Mark Ingram: Saints Need RB Healthy to Start Post-Bounty Season

Jessica MarieCorrespondent IIJuly 25, 2012

NEW ORLEANS, LA - DECEMBER 04:  Running back Mark Ingram #28 of the New Orleans Saints rushes with the ball against the Detroit Lions in the first quarter at Mercedes-Benz Superdome on December 4, 2011 in New Orleans, Louisiana.  (Photo by Chris Graythen/Getty Images)
Chris Graythen/Getty Images

The Saints already have enough problems heading into the 2012 season. Now, they can add more uncertainty regarding Mark Ingram to the list.

According to's Larry Holder, interim coach Joe Vitt said the second-year running back will continue to be monitored heading into the beginning of training camp until his scoped left knee is fully healed. 

The 2011 first-round draft pick underwent arthroscopic surgery on his knee in early May, according to Pro Football Talk's Michael David Smith, and he was expected to miss six weeks, which included OTAs and minicamp.

Training camp opens on Thursday, and Ingram isn't ready to go yet. Whether he will be completely healed by the time the preseason schedule begins is unknown.

Ingram is no stranger to missing time due to injuries: Smith reports in his article that during Ingram's rookie season, an injured heel kept him out of two games, and he also missed the final four games of the regular season and the postseason after undergoing toe surgery.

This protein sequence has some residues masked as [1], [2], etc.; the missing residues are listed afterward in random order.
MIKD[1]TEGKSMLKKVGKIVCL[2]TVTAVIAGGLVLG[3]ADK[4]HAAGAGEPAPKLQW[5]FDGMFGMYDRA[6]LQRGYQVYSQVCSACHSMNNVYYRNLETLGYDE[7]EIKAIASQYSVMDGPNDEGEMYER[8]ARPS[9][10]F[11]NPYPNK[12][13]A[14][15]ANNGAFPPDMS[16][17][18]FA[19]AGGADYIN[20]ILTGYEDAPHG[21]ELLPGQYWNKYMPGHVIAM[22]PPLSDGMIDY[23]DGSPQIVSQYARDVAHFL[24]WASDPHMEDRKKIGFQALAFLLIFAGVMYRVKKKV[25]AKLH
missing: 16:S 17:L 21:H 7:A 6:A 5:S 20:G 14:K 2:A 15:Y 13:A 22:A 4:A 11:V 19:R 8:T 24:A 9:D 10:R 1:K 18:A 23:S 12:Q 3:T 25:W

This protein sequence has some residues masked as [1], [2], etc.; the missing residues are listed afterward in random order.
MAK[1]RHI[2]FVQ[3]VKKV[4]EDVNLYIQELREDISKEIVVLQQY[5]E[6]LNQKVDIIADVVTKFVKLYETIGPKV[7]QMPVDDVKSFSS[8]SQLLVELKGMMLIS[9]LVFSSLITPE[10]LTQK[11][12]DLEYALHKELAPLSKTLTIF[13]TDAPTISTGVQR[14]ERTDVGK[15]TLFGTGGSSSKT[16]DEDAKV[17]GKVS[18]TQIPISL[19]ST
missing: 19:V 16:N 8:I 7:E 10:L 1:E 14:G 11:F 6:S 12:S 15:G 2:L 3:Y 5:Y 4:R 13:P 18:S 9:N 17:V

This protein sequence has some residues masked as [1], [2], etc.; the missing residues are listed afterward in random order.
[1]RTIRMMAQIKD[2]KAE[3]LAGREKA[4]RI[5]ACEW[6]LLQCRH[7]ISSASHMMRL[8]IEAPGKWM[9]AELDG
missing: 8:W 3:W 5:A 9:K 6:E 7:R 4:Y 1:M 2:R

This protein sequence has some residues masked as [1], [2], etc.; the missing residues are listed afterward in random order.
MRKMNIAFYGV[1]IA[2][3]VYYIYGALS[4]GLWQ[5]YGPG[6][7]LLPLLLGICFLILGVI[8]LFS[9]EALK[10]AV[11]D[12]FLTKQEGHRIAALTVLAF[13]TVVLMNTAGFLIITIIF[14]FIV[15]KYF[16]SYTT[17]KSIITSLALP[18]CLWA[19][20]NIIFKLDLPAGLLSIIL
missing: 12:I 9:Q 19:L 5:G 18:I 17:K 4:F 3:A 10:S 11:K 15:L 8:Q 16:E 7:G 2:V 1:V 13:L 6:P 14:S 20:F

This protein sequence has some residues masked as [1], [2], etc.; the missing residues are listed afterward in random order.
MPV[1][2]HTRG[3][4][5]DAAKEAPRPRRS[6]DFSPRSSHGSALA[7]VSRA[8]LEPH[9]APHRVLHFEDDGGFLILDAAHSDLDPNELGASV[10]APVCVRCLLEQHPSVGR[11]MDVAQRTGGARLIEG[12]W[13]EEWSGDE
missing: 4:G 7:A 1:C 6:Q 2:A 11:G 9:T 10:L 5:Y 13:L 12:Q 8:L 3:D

During his injury-hampered 2011 campaign, Ingram rushed for 474 yards on 122 carries for a team-leading five rushing touchdowns. During a stellar sophomore campaign at Alabama, he accumulated 1,992 total yards and registered 20 touchdowns.

He can be a star. He's proven that. He just needs to stay healthy.

The Saints can't afford another injury. They can't even afford the tiniest bit of bad news. And now, they know that their 2011 first-round draft pick—who came with an abundance of injury concerns, particularly regarding his knee, according to Pro Football Talk's Evan Silva—is taking longer than expected to heal from yet another surgery.

Ingram is young. He still has plenty of time to live up to the immense expectations that followed him into the NFL. But he's never going to get there if he can't stay on the field.

This is one thing the Saints didn't need. They've already lost key members of their coaching staff and all of their dignity following the bounty scandal; they at least could've used a standout performance from a once-heralded draft pick who came with enormous expectations.

This isn't to say Ingram should be rushed back onto the field. No good ever comes from that. The very, very last thing the Saints need is for Ingram to return too soon, re-injure himself and end up missing the majority of the 2012 season.

That's why his first priority during camp needs to be getting healthy. He needs to do whatever it takes.

The Saints don't have a standout running back. Pierre Thomas and Darren Sproles were good, but neither of them had more than five touchdowns last season. Ingram can be that star—if he can stay healthy.

He, at least, can give the Saints something to look forward to over the next several years.